What are A records? How should I plan domains?
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A quick comment from me
I’m getting back into coding and using services to help move faster as I test ideas. Writing out a few technical notes will help me remember, and maybe it will help you if you find this.
What is an A record?
An A record (short for “address record”) is a type of DNS (Domain Name System) record that specifies the IP address of a server. When you type a domain name into your browser, the DNS server looks up the A record for that domain name to find the IP address of the server that hosts the website. The server then sends the website’s content back to your browser, which displays it on your screen.
If you’re working on this type of stuff, you probably have a domain provider already. I use Hover because it’s a clean, fast interface and cheap enough. The support has also been stellar when I’ve had questions about what something is.
A “root domain” is the primary domain name of a website, such as “example.com.” A “subdomain” is a domain name that is a part of the main domain and is typically used to organize different website sections. For example, you might use the “www” subdomain to host the marketing website and then use subdomains for specific areas of the website, such as “blog.example.com” or “help.example.com.” You can create as many subdomains as you like for your root domain and specify separate IP addresses for each subdomain using A records in your DNS configuration.
Wildcard A records
A wildcard A record is an A record that uses the “*” symbol as the hostname. For example, a wildcard A record for “.example.com” would specify an IP address that you can use for any subdomains of the root domain that do not have their own A record.
For example, if you have a wildcard A record for “*.example.com” and a user types “test.example.com” into their browser, the browser will redirect to the IP address specified in the wildcard A record.
Wildcard A records can be helpful if you want to use the same IP address for multiple subdomains of your root domain, but they can also be less flexible than having separate A records for each subdomain. Use it as a catch-all once you define the rest below.
”@” A records
An “@” A record is similar to a wildcard A record but is explicitly used to represent the root domain. For example, an “@” A record for “example.com” would specify the IP address for the root domain.
An “@” A record can be helpful if you want to use the same IP address for both the root domain and the www subdomain (e.g., example.com and www.example.com). However, it is generally a good idea to have separate A records for the root domain and the www subdomain so that you have more control over which subdomains are associated with which IP addresses.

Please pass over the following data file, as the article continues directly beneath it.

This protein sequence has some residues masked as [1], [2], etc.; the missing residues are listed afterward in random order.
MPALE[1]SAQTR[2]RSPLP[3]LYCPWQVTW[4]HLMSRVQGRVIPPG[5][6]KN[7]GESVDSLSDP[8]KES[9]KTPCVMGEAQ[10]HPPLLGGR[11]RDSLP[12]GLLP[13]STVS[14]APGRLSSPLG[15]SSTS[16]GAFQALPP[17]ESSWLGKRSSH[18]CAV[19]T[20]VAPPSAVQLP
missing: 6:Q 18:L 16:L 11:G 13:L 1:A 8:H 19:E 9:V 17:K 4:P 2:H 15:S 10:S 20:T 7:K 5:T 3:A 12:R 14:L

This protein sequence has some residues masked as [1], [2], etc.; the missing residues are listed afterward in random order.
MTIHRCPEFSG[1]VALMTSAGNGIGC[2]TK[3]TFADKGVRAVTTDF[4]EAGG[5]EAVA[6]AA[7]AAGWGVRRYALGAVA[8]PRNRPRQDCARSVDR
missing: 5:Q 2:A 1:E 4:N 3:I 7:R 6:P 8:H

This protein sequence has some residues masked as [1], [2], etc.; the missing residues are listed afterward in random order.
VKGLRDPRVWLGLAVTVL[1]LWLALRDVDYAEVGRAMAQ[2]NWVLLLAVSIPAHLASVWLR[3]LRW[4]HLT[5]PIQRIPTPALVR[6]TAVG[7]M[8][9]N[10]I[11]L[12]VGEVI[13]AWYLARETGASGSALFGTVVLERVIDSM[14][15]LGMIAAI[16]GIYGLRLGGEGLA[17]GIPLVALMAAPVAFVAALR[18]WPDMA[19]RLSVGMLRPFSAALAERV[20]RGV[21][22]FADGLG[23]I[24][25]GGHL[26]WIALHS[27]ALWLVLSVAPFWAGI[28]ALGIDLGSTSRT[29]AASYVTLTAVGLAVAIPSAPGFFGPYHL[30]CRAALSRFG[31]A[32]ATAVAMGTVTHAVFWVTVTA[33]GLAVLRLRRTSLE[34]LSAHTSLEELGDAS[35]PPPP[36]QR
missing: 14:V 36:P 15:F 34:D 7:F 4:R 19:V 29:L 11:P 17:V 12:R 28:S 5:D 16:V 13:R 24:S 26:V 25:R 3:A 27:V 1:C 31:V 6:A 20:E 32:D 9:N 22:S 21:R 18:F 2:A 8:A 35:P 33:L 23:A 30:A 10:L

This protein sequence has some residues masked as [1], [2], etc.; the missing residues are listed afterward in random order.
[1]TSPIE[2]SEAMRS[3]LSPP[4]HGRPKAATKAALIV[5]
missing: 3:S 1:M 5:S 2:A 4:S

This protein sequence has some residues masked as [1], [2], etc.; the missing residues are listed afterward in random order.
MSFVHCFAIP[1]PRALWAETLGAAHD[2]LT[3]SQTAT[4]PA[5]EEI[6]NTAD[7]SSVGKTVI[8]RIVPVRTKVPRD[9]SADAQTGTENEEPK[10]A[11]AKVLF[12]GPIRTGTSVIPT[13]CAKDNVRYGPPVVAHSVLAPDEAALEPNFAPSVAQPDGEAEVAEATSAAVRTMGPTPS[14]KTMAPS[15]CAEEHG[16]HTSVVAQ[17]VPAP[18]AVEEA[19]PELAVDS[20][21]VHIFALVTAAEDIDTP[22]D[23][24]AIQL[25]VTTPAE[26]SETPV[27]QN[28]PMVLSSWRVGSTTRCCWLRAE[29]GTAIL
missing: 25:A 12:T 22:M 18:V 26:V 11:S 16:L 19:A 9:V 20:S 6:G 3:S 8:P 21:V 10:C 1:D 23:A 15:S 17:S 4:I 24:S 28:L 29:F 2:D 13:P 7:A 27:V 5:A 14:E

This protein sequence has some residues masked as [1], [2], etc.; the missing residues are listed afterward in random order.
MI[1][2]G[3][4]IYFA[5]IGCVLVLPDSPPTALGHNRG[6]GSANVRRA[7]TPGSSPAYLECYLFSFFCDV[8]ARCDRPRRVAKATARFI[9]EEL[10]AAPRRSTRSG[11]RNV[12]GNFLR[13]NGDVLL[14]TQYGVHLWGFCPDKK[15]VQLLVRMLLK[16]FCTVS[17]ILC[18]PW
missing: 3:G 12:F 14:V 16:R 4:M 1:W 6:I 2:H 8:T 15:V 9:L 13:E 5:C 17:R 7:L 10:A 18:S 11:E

A records for the “www” subdomain
You should use an A record for the “www” subdomain to specify the IP address for the www subdomain of a root domain. For example, an A record for “www.example.com” would determine the IP address for the www subdomain of the root domain “example.com.”
It is a good idea to have an A record for the “www” subdomain, as well as the root domain itself (e.g., example.com), so that users can access your website using either version of the domain name. Ensure that result correctly redirects to whichever you want as the primary domain (either www.example.com or example.com).
Takeaways for planning
If you’re moving quickly, you might think this is silly. But spend 5 minutes thinking about how you’d build if things go well enough. Where will you put your support site? Your primary marketing site? Your app? Your API? These may be separate codebases and launches, so you may as well set up the framework now since you are on your hosting site.
|@||example.com - probably your marketing website, accessible to you and your future copywriting/marketing team|
|www||www.example.com - you’ll want to redirect this to example.com so set it to the same IP address|
|help||help.example.com - redirect it to your marketing site for now, later you can point it to something like intercom.com, zendesk.com, or whatever you use|
|api||api.example.com - redirect it to your marketing site for now (and a landing page for signup?)|
|app||app.example.com - redirect it to your marketing site for now (and a landing page for signup?) or do something clever with a basic login|
|*||catchall for anything else a person might type in - redirect it to your marketing site|
Feel free to reach out with any questions, and if you are looking for a hosting provider, check out Hover.